ALS Advocacy

ALS Advocacy
Lou Gehrig's Disease - Motor Neuron Disease - Amyotrophic Lateral Sclerosis
Thought it had been cured by now? Still no known cause. Still no cure. Still quickly fatal. Still outrageous.

Thursday, June 20, 2013

Time To Raise The Lid And Smell The Cooking?

[If you've not read the June 15 post, please give it a quick scan for some background first.]

The national ALS registry concept was an easy case to make.  Take a look at www.alscounts.com if you're not familiar with the need and the history.

We fight hard every year for taxpayer dollars that will let the CDC's Agency for Toxic Substances & Disease Registry (ATSDR) develop its ALS Registry well.  You'll not find ALS advocates getting stingy over such an important project.  They go to great personal expense to get ATSDR what ALSA says it needs.

Here's the recipe.

  • ALS advocates get ALSA's legislative priorities in the first quarter of every year.  Those legislative priorities include continuing funding for ATSDR for the ALS Registry.  ALSA presents us with the number.  This year and last, the requested number was $10 million per year.
  • ALSA has an advocacy fly-in during the first quarter of the year for invited advocates and ALSA employees to promote the priorities with legislators.
  • In May all advocates who are able to make the trip and pay the fees and travel expenses are invited to a bigger Advocacy Day to call on legislators.  Many ALSA employees also make the trip at the expense of their donors as part of their jobs.  Some people with ALS may be assisted by their chapters' benefactors or by other not-for-profits to help with travel expenses.  This year, under the guidance of ALSA, we advocates asked legislators for another $10 million for ATSDR to continue the ALS Registry project.  Here's a recent ALSA pitch.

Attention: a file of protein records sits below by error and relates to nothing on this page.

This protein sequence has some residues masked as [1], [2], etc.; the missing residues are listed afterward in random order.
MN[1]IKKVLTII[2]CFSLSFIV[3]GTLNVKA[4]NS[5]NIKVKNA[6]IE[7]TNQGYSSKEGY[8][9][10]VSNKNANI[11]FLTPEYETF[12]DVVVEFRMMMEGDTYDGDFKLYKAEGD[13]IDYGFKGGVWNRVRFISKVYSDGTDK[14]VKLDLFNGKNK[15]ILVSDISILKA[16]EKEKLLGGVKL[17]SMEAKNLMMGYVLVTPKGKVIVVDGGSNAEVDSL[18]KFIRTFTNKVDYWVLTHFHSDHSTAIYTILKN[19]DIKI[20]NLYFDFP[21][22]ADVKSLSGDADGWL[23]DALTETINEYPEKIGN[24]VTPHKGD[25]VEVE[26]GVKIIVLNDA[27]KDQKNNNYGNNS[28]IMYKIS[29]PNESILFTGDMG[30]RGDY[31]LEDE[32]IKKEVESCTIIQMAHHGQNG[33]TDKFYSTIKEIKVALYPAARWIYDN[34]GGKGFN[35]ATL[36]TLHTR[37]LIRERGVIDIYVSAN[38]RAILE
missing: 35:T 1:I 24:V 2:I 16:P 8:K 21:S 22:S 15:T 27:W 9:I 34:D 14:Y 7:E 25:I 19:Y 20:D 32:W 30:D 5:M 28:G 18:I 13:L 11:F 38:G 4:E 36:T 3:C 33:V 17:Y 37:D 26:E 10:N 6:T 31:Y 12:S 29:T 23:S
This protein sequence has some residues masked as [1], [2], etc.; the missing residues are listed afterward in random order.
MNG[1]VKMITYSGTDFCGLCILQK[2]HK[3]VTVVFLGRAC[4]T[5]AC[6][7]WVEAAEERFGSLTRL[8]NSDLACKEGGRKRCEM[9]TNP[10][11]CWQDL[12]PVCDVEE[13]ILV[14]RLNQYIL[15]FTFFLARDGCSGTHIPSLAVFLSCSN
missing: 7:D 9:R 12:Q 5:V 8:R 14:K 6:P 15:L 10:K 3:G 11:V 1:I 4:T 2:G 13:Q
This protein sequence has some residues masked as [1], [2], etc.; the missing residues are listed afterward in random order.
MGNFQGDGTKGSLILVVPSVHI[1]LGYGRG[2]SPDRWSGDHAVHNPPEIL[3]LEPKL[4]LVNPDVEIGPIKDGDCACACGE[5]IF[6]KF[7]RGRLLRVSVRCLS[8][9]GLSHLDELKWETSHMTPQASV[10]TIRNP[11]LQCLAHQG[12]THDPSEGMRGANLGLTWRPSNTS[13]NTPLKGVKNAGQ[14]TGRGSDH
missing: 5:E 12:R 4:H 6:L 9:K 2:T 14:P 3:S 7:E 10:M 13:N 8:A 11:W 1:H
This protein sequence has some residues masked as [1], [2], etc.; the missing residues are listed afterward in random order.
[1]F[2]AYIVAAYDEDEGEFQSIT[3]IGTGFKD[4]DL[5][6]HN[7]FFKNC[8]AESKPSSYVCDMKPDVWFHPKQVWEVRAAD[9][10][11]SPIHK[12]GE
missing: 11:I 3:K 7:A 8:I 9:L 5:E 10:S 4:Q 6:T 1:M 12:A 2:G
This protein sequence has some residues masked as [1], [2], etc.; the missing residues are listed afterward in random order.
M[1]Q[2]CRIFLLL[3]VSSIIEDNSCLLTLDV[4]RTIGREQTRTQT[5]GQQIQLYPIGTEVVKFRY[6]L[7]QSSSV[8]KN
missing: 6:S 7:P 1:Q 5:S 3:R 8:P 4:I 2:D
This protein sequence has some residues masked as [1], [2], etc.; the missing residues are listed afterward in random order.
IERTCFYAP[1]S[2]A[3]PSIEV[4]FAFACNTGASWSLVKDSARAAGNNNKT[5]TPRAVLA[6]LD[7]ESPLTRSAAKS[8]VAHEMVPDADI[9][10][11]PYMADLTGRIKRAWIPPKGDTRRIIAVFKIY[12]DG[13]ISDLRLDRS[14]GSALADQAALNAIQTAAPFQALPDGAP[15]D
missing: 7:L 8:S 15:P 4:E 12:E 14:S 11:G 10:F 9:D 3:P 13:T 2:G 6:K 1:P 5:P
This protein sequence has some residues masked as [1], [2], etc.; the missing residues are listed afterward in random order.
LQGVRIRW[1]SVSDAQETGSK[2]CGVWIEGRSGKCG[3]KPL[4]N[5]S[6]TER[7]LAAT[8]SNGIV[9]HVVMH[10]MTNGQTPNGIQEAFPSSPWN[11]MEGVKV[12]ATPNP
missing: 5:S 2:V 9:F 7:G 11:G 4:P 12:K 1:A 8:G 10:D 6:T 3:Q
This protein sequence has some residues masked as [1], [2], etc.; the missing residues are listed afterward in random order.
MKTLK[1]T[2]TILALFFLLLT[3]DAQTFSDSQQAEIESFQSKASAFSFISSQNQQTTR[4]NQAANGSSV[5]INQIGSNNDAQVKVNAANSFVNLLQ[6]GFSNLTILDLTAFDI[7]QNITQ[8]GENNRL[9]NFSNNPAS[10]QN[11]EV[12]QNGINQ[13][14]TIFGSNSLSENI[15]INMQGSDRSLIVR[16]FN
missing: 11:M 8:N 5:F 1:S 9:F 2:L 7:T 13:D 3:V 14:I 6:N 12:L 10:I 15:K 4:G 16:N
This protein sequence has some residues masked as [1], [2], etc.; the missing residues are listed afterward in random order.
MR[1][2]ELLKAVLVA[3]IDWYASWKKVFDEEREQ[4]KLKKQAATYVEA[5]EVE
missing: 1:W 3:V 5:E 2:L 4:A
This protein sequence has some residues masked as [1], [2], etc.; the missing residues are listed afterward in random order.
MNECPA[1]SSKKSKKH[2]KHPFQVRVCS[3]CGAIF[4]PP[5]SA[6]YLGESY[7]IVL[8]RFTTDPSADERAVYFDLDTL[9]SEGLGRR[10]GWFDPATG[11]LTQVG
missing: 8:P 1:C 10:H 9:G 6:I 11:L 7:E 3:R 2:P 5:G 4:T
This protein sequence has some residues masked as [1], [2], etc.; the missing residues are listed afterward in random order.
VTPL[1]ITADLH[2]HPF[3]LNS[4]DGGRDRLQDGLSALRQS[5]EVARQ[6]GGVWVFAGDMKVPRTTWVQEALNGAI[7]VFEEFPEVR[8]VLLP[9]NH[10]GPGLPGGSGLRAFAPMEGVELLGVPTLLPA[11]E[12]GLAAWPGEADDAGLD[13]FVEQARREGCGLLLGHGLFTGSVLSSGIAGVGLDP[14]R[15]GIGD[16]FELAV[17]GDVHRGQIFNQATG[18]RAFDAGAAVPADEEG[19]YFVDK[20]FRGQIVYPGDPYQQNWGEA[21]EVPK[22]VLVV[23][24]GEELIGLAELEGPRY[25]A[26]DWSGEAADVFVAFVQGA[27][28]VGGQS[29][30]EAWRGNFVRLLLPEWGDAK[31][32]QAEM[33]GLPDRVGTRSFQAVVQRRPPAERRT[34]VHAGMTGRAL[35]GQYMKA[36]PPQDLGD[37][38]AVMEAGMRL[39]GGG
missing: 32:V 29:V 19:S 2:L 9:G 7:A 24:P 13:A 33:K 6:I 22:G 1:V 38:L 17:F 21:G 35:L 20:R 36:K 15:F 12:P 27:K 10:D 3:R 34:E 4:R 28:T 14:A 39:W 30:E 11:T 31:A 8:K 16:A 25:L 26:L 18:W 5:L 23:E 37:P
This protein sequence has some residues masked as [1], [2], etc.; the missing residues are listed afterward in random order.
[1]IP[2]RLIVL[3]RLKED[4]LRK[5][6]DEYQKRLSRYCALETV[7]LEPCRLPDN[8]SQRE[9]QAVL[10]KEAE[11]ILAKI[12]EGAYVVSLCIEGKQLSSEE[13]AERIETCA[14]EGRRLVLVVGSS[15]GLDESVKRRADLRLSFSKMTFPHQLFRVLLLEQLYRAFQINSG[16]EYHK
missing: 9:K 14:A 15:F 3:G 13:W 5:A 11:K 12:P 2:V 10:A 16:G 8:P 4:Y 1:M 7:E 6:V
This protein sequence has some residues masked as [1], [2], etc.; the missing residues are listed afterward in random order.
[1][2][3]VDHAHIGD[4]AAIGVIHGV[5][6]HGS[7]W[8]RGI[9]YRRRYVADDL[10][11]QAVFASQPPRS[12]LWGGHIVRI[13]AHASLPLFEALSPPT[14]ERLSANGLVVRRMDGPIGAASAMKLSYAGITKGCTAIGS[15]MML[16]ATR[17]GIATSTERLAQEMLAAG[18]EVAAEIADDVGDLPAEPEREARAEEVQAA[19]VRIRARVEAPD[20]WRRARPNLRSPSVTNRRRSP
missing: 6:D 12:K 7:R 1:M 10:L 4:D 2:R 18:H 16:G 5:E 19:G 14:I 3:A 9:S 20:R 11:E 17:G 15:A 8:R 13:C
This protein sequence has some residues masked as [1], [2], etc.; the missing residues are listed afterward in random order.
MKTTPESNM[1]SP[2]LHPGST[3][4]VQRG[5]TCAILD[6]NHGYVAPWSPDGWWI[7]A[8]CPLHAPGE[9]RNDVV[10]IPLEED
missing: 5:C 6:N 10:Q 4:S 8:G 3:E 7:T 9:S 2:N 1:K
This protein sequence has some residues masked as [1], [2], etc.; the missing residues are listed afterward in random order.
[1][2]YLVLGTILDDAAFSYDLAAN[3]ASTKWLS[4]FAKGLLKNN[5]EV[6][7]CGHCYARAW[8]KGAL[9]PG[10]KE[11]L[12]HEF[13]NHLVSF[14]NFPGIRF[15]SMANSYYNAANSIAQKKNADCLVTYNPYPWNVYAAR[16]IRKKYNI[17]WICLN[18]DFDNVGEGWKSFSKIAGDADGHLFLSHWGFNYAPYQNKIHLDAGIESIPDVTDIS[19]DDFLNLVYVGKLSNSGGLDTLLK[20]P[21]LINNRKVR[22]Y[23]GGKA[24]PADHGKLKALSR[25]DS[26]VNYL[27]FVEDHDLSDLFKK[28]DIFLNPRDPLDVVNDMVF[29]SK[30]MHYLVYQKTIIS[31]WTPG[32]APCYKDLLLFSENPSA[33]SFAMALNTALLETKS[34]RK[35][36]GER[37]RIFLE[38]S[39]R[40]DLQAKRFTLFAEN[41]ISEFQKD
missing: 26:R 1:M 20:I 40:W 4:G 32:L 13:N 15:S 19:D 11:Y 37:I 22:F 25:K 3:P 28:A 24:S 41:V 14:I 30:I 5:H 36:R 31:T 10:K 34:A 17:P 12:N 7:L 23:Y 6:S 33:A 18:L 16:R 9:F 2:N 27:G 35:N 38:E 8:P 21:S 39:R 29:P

• Annually there is an invitation-only meeting of a committee that gives input to ATSDR on the Registry project.  The public is not informed of the meeting in advance.  The minutes of the meeting come out long after the meeting, and the minutes reflect a group very happy with the project.  There is little critical discussion.  Nobody's feet are held to any fires.  Expenses are not reviewed.  You can see for yourself here.  The list of 2012 participants is at the end of the document.  You'll see that ALSA, MDA, and the CDC and ATSDR and its contractors are very well represented.  There is only one ALS patient on the list of whom I'm aware, and he died shortly after the meeting.

That's it.  We sing for ATSDR's supper every year and we work hard so that they have the generous funding that they and ALSA say they need.

I was flabbergasted when I found this the other day at usaspending.gov.

Then when I downloaded the data, I became even more concerned.

Has ALSA been the recipient of large, no-bid, noncompetitive contracts out of the generous funds they had us request for ATSDR?

Was this ever mentioned to us -- the advocates who pitched hard for them for their suggested funding level for the Registry?

Has the ALSA-ATSDR relationship become too cozy?

This at best smells bad.












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